A sudden return of UC symptoms — such as belly pain, diarrhea, and blood stools — can make it obvious that you’ve entered a flare-up and may need to talk with your doctor about adjusting your treatment. Sometimes the symptoms are subtler.

Keep track of any changes in the way you feel, no matter how small they are. Let your doctor know if:

  • you have more bowel movements than usual
  • your bowel movements change in amount or texture
  • you notice blood in your stool
  • you feel tired or have less energy
  • you have less of an appetite, or you’ve lost weight
  • you have other symptoms, such as joint pain or mouth sores

Writing down your symptoms in a diary can help you explain them to the doctor.

Sometimes one medication isn’t enough to tackle severe UC symptoms. Your doctor might give you a second medication to help you manage your condition. For example, you might need to take both a biologic and an immunosuppressant drug.

Taking more than one medication can increase the odds of treatment success. It can also increase your chances of experiencing side effects. The doctor will help you balance the benefits and risks of the medications you take.

If you begin to have more frequent flare-ups, it may be time to talk with your doctor about switching to a new medication. You might start by changing to a different version of the same drug, like going from an aminosalicylate (5-ASA) enema to a pill.

If your symptoms get worse, it’s time to talk with your doctor and consider switching to a stronger medication, such as a biologic or a short course of corticosteroids.

Medication isn’t the only way to manage your symptoms. Changing your diet could help, too.

Certain foods and drinks can aggravate UC symptoms. You might want to avoid or limit these foods and drinks if they bother you:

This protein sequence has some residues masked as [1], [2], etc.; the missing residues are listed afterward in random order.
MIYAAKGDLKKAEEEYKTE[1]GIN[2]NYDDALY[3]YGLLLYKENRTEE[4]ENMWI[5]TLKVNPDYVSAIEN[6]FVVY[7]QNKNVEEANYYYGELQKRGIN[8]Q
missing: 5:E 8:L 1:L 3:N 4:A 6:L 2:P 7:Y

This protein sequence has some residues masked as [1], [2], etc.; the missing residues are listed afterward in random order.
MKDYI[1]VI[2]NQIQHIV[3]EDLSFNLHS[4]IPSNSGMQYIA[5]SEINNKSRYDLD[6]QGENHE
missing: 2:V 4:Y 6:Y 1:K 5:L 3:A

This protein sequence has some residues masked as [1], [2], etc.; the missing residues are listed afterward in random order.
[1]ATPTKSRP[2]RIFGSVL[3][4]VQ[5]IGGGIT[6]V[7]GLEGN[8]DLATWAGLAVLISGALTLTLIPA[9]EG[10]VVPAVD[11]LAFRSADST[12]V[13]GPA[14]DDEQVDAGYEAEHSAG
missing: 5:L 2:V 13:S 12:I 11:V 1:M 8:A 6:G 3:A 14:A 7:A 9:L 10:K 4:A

• milk and other dairy products
  • coffee, tea, sodas, and other caffeinated products
  • alcohol
  • fruit and fruit juices
  • fried foods
  • high fat foods
  • spices
  • high fiber foods, including whole grain bread
  • cruciferous vegetables such as cabbage and broccoli
  • beans and other legumes
  • steak, burgers, and other red meats
  • popcorn
  • peanuts
  • artificial colors and sweeteners

Keeping a food diary can help you pinpoint which foods worsen your symptoms.

Most people with UC can manage their disease with medication alone. However, some people may need surgery because they’re not getting better or they have complications.

The most common type of surgery is the ileal pouch with anal anastomosis, also known as J-pouch surgery. During this procedure, your surgeon removes both your colon and rectum. They’ll also create an internal pouch to collect your waste and allow for bowel movements. The pouch can take time to get used to.

You may feel hesitant about undergoing surgery. The upside of removing the colon and rectum is that you’ll be “cured” and essentially freed from most symptoms. Since UC affects the immune system, symptoms that extend beyond the digestive system, such as joint pain or skin conditions, may recur after surgery.

If small intestine disease manifests following your surgery, your doctor may update your diagnosis to Crohn’s disease.

Treating UC can take some trial and error. Symptoms come and go, and the disease is more severe in some people than in others.

Schedule regular visits with your doctor to stay on top of your disease. In between visits, keep track of your symptoms and note what seems to trigger them.

The more you know about your disease and the closer you stick with your treatment, the greater your chances of managing your UC.